Jul 18, 12
Read from July 15 to 16, 2012
Fairy tales – you hear/see/experience them a million times in numerous different formats but they still manage to remain so magical and exciting. Every story, however, has an ending and it’s become standard to end a fairy tale not thinking about what happened afterwards to the beloved characters. There’s still a story after the happy end and this is exactly what The Wishing Spell explores – the events following “and they lived happily ever after.”
I have to confess that I adore fairy tales, especially Cinderella. Thus, it’s intriguing to read about diverse visions on what happened next, because fairy tale endings themselves come across so finite. Despite The Wishing Spell having mostly children as their intended target audience, I enjoyed it quite a lot. It had a slow start but once the protagonists arrived in the Land of Stories, the plot took off and didn’t hold back with constant action and an abundance of characters familiar from various fairy tales imaginable. This is also where my biggest complaint comes to surface. While I immensely enjoyed the retelling of the future of all sorts of characters, the story moves too fast for me to really appreciate most of them. The tasks the twins have to complete are gripping the first couple of times, thereafter, they just follow the same pattern over and over. Task, a small or no hindrance, next, task, a small or no hindrance, next, etc. The story jumped from one assignment to another so quickly and each was, on a basic level, completed just as the one before. Thus, a lot of anticipation on what may happen next or what might occur when the kids reach their goal was lost. Still, the ending compensated for the somewhat monotone middle with engrossing revelations that I had not expected. Many possible plot twists that had formed in my mind while reading were quite off the mark
The protagonists Alex and Conner were very likeable but quite a typical heroine and hero of children’s literature. Alex is the intelligent good girl that might act reckless in certain situations and Conner the smarty-pants troublemaker who always comes through when needed in the end.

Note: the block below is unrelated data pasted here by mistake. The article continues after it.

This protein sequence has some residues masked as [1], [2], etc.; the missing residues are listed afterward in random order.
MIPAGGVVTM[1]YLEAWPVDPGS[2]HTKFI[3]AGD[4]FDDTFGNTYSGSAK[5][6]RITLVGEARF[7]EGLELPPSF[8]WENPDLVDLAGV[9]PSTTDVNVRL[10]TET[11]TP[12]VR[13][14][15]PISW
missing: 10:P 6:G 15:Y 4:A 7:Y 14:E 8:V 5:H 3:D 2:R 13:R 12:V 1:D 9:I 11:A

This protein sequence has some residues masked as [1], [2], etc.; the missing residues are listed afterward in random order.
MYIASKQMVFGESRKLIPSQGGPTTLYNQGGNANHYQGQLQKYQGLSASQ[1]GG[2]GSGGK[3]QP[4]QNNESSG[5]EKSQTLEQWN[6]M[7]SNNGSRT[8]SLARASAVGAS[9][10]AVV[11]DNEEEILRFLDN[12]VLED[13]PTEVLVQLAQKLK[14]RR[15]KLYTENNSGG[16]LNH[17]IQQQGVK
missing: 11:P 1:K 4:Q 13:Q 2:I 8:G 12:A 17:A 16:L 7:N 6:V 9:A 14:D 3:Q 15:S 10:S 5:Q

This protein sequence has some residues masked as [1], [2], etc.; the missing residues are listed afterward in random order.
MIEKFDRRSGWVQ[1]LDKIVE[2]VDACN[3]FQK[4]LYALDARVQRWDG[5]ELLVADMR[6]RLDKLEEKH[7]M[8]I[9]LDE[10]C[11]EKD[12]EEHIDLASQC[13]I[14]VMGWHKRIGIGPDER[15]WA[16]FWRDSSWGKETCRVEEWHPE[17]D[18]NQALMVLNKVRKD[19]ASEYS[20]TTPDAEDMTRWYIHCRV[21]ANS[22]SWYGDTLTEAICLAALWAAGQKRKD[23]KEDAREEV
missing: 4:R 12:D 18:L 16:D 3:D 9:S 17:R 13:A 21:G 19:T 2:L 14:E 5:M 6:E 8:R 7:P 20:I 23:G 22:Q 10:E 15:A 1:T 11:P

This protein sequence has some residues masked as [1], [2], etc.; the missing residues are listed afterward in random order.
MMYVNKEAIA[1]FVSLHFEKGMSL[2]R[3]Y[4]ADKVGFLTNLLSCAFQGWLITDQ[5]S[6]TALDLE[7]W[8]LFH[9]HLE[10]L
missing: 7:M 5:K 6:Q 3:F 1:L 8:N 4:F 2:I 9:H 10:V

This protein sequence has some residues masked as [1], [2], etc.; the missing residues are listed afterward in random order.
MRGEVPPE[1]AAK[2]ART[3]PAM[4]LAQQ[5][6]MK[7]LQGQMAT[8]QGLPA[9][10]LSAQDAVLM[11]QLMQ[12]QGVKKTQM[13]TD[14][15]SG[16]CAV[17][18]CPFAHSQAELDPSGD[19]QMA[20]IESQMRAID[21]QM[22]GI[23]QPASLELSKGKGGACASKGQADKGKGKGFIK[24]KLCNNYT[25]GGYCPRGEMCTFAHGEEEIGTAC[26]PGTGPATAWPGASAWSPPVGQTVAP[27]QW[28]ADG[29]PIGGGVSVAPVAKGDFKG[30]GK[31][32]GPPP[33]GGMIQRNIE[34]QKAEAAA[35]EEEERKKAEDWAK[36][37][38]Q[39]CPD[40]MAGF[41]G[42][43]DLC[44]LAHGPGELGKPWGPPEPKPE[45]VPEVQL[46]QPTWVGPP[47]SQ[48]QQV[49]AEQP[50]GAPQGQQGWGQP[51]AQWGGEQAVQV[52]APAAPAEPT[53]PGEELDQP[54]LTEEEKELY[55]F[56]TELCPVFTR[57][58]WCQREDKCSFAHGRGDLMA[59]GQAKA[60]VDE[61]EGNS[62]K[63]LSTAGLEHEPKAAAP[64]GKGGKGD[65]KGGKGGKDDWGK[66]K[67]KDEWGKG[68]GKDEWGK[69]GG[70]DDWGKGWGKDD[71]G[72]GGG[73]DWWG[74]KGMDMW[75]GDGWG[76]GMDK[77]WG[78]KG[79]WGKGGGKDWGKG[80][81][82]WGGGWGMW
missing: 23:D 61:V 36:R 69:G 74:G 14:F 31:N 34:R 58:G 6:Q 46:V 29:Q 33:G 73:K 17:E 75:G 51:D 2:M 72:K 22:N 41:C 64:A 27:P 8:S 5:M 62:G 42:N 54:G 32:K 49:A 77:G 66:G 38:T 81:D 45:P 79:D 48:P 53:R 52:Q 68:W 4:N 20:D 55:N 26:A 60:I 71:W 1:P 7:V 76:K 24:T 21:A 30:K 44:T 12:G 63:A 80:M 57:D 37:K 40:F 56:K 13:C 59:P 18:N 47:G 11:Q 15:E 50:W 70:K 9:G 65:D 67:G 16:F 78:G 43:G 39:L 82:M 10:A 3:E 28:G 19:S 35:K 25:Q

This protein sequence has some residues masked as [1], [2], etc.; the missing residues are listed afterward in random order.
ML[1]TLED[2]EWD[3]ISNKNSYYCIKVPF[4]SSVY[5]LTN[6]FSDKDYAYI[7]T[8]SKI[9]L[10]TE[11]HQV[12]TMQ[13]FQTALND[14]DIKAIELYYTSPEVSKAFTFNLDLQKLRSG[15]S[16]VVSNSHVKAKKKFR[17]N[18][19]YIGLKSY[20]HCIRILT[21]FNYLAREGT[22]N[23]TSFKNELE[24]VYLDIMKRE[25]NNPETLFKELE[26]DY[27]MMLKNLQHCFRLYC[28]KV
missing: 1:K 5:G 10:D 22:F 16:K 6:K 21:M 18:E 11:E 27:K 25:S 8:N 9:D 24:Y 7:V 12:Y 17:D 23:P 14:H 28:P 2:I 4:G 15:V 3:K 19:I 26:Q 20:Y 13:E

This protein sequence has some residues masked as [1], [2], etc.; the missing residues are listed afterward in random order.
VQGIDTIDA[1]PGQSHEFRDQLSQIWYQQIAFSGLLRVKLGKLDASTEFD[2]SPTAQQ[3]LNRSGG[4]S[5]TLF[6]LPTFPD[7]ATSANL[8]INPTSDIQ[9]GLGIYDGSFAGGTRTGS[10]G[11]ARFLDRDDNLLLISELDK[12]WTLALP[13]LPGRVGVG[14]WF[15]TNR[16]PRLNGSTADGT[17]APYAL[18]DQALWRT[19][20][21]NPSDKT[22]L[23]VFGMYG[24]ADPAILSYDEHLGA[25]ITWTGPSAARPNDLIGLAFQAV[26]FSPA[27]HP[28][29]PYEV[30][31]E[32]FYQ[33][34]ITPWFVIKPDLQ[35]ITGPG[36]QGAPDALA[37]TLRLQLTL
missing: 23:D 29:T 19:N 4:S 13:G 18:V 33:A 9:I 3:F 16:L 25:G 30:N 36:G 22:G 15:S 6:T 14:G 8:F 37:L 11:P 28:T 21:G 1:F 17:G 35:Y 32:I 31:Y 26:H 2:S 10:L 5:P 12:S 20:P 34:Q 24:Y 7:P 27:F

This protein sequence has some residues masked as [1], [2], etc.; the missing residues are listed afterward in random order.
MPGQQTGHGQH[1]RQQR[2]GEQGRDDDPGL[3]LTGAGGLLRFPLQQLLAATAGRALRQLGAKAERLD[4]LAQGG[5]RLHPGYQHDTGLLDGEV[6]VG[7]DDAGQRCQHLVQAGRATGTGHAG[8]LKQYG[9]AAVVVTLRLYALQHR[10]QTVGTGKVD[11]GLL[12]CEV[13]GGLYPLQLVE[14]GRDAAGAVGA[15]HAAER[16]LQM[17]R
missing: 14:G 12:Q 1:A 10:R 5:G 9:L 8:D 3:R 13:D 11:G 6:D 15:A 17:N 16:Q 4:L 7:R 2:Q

The Evil Queen, sadly, wasn’t as effective as expected of one of the greatest villains in fairy tails. She came across too human, but I guess that was the point. Snow White, Cinderella, Sleeping Beauty and other female characters blended into one similar mass. They weren’t really distinguishable, but again I guess that’s the aim because they were all originally kind, gentle, smart, friendly and sweet.
My favorite characters, however, were Little Red Riding Hood and Goldilocks. Red was just so awesomely bitchy, moody, simpleminded, self-centered and someone you’d love to hate. She was a genuine comic relief in the book; I loved how she was portrayed. Goldilocks was the complete opposite of Red but on the same level as awesome. A total kick ass, brave and self-sufficient. I would really like to see a book on the continued adventures of Goldilocks or the daily life of Her Bitchyness Red.
Characters were the aspect the story had no issues with at all. How different players were woven to the story, how they were distinguished from their image in the original fairy tales, how everyone had a part to play – I really found the characters the highlight of this book.
It’s a solid debut book with a fun premise and an imaginative take on old and loved characters. I’m quite confident that the next book will hold onto everything successful from the first one and improve where necessary. I will definitely check out the second part of the series.